Skiing keeps Patty active, competitive

Margaret Patty loves to ski, and uses the sport to fulfill her competitive side. The
76-year-old Grand Junction resident has raced in the National Standard Race downhill ski championships the past five years, earning four gold medals and one silver medal after surviving ovarian cancer.

Skiing has meant a lot to Margaret Patty.

She grew up on the ski slopes of Winter Park, met her husband there, and it was on a mountain that she first got a hint of a serious illness.

Lately, though, skiing has fed Patty’s competitive side.

The 76-year-old Grand Junction resident has spent her winters the past five years competing in the National Standard Race (NASTAR) downhill ski championships.

The result: four gold medals and one silver.

“I have always like racing,” Patty said. “I love the competition of it.”

NASTAR is one of the largest ski and snowboard race organizations in the nation. The national championships have been in Steamboat Springs during late March the past four years.

To race in Steamboat, a racer must qualify by competing in a certain amount of NASTAR races throughout the season.

It’s been only the past five years that Patty has been skiing NASTAR races on a consistent basis.

This past season was more low-key for the Patty, who entered only five events before the national championship. In 2007-08, she raced in 10 events and posted more than 31 results including a 28.88-second first-place finish in her final race of the national championship.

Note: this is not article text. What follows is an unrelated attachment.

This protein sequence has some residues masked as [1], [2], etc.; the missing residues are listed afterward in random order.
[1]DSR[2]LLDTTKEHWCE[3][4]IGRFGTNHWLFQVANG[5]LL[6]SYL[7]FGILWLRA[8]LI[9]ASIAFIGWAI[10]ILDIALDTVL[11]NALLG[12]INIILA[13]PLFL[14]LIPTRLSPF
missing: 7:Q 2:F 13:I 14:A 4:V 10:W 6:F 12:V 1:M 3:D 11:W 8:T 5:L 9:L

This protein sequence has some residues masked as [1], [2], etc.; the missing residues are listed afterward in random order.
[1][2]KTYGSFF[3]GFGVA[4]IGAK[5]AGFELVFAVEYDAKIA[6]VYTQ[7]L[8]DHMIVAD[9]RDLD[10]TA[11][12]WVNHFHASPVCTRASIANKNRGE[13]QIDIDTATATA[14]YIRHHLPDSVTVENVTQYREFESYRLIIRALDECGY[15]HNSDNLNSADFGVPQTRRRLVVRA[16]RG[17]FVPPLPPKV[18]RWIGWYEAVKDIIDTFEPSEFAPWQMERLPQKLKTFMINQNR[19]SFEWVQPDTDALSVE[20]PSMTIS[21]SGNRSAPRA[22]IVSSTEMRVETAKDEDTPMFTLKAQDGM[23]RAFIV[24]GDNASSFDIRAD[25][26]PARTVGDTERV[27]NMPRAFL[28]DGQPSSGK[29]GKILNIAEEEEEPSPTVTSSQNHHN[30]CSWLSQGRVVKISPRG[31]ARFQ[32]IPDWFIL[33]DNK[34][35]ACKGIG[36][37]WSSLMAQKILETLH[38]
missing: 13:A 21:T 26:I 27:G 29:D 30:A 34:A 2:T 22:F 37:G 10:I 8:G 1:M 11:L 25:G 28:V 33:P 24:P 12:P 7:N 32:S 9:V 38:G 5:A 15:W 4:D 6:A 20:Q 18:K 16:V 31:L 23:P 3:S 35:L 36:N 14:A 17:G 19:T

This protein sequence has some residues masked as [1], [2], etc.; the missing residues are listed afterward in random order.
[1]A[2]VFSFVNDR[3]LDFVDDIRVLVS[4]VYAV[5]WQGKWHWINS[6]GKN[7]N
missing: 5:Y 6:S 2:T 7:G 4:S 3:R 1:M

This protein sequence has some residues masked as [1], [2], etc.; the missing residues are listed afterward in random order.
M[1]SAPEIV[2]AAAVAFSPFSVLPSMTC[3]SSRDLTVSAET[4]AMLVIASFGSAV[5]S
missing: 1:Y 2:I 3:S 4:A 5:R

Patty’s husband, Blyde, also races, but hasn’t had as much success. Blyde finished sixth in the national championship.

“I tell everyone I have a double black,” Blyde said. “That is next-to-last, but it’s a lot of fun.”

NASTAR racers range from age 3 to 90. Margaret Patty said no matter the age, it’s all the same approach.

“We all love skiing, so that makes it fun,” she said. “You race against your own age, so that makes it fair for everyone.”

Patty’s father was a cattle rancher in Winter Park, and in the Rocky Mountain winters, skiing was the activity of choice. Patty worked for Winter Park Ski Resort, where she met Blyde.

“We met skiing,” Patty said. “We’ve been married 58 years in June, and haven’t missed a season.”

Skiing has always been high on their priority list, even during their 26 years living in Prescott, Ariz. No matter how busy the Pattys were managing their six Arby’s restaurants, they always found the time to hit the slopes somewhere. Blyde and Margaret have skied in Chile, France, Italy and Switzerland.

For Margaret, skiing was a life-saver. On one trip, Patty felt a sharp pain in her back.

“We were on the mountain, then all of a sudden my back started killing me,” she said. “We decided we should go home, and that was the only clue I had, was from being up there skiing.”

The sharp pain was the first clue of ovarian cancer. Patty survived cancer and was back on the mountain the next winter.

Margaret works at the Commons Assisted Living Facility, and said the residents there are her No. 1 fans.

“When we got back from the national championships on a Tuesday, I dressed up in my whole ski gear and went in to work,” Patty said. “They went wild, they all wanted to get a picture.”

Patty has no plans to slow down, and after finishing second at this past national championship, she’s looking to get back on top next season.

“We both have longevity in our families, so we will be out there for a long time,” Patty said. “I want to get back on the top pedestal. I don’t like it in second.”


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